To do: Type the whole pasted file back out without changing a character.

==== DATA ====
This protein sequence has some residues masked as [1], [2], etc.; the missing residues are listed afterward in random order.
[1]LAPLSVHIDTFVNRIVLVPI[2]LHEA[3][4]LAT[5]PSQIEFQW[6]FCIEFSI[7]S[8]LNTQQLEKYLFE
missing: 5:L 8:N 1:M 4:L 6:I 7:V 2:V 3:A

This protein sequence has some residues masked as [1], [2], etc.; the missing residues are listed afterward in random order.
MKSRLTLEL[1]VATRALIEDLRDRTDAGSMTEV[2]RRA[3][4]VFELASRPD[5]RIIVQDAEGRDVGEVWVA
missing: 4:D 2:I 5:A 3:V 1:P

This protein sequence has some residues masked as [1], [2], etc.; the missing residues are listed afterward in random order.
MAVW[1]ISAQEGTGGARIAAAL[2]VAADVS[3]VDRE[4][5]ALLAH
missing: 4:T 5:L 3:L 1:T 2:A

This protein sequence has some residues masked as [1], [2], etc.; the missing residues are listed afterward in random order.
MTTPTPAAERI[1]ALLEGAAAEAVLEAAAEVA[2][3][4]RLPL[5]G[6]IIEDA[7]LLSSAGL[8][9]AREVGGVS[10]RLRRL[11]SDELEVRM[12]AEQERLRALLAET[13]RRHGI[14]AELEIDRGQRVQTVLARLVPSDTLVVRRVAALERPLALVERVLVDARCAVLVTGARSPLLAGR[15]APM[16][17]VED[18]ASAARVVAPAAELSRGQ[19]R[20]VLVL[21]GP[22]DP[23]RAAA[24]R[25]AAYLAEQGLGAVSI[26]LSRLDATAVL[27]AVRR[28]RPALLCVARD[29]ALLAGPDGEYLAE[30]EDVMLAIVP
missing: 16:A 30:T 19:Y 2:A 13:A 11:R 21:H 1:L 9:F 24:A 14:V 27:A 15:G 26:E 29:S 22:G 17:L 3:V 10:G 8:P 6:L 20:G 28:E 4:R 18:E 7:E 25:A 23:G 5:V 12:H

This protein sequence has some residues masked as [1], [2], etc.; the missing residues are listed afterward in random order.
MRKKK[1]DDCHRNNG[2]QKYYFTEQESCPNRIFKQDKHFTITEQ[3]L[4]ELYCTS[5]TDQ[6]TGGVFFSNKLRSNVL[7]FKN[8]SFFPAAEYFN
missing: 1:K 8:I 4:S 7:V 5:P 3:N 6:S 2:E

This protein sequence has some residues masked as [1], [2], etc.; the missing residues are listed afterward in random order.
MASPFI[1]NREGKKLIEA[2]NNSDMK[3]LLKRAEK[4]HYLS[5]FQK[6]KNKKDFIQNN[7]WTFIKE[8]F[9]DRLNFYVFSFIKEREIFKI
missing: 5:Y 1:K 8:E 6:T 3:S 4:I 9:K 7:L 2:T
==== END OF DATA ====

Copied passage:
This protein sequence has some residues masked as [1], [2], etc.; the missing residues are listed afterward in random order.
[1]LAPLSVHIDTFVNRIVLVPI[2]LHEA[3][4]LAT[5]PSQIEFQW[6]FCIEFSI[7]S[8]LNTQQLEKYLFE
missing: 5:L 8:N 1:M 4:L 6:I 7:V 2:V 3:A

This protein sequence has some residues masked as [1], [2], etc.; the missing residues are listed afterward in random order.
MKSRLTLEL[1]VATRALIEDLRDRTDAGSMTEV[2]RRA[3][4]VFELASRPD[5]RIIVQDAEGRDVGEVWVA
missing: 4:D 2:I 5:A 3:V 1:P

This protein sequence has some residues masked as [1], [2], etc.; the missing residues are listed afterward in random order.
MAVW[1]ISAQEGTGGARIAAAL[2]VAADVS[3]VDRE[4][5]ALLAH
missing: 4:T 5:L 3:L 1:T 2:A

This protein sequence has some residues masked as [1], [2], etc.; the missing residues are listed afterward in random order.
MTTPTPAAERI[1]ALLEGAAAEAVLEAAAEVA[2][3][4]RLPL[5]G[6]IIEDA[7]LLSSAGL[8][9]AREVGGVS[10]RLRRL[11]SDELEVRM[12]AEQERLRALLAET[13]RRHGI[14]AELEIDRGQRVQTVLARLVPSDTLVVRRVAALERPLALVERVLVDARCAVLVTGARSPLLAGR[15]APM[16][17]VED[18]ASAARVVAPAAELSRGQ[19]R[20]VLVL[21]GP[22]DP[23]RAAA[24]R[25]AAYLAEQGLGAVSI[26]LSRLDATAVL[27]AVRR[28]RPALLCVARD[29]ALLAGPDGEYLAE[30]EDVMLAIVP
missing: 16:A 30:T 19:Y 2:A 13:A 11:R 21:H 1:L 9:F 24:A 14:V 27:A 15:G 26:E 29:S 22:G 17:L 3:V 10:G 8:P 6:L 20:G 28:E 4:R 18:E 7:E 25:A 23:G 5:V 12:H

This protein sequence has some residues masked as [1], [2], etc.; the missing residues are listed afterward in random order.
MRKKK[1]DDCHRNNG[2]QKYYFTEQESCPNRIFKQDKHFTITEQ[3]L[4]ELYCTS[5]TDQ[6]TGGVFFSNKLRSNVL[7]FKN[8]SFFPAAEYFN
missing: 1:K 8:I 4:S 7:V 5:P 3:N 6:S 2:E

This protein sequence has some residues masked as [1], [2], etc.; the missing residues are listed afterward in random order.
MASPFI[1]NREGKKLIEA[2]NNSDMK[3]LLKRAEK[4]HYLS[5]FQK[6]KNKKDFIQNN[7]WTFIKE[8]F[9]DRLNFYVFSFIKEREIFKI
missing: 5:Y 1:K 8:E 6:T 3:S 4:I 9:K 7:L 2:T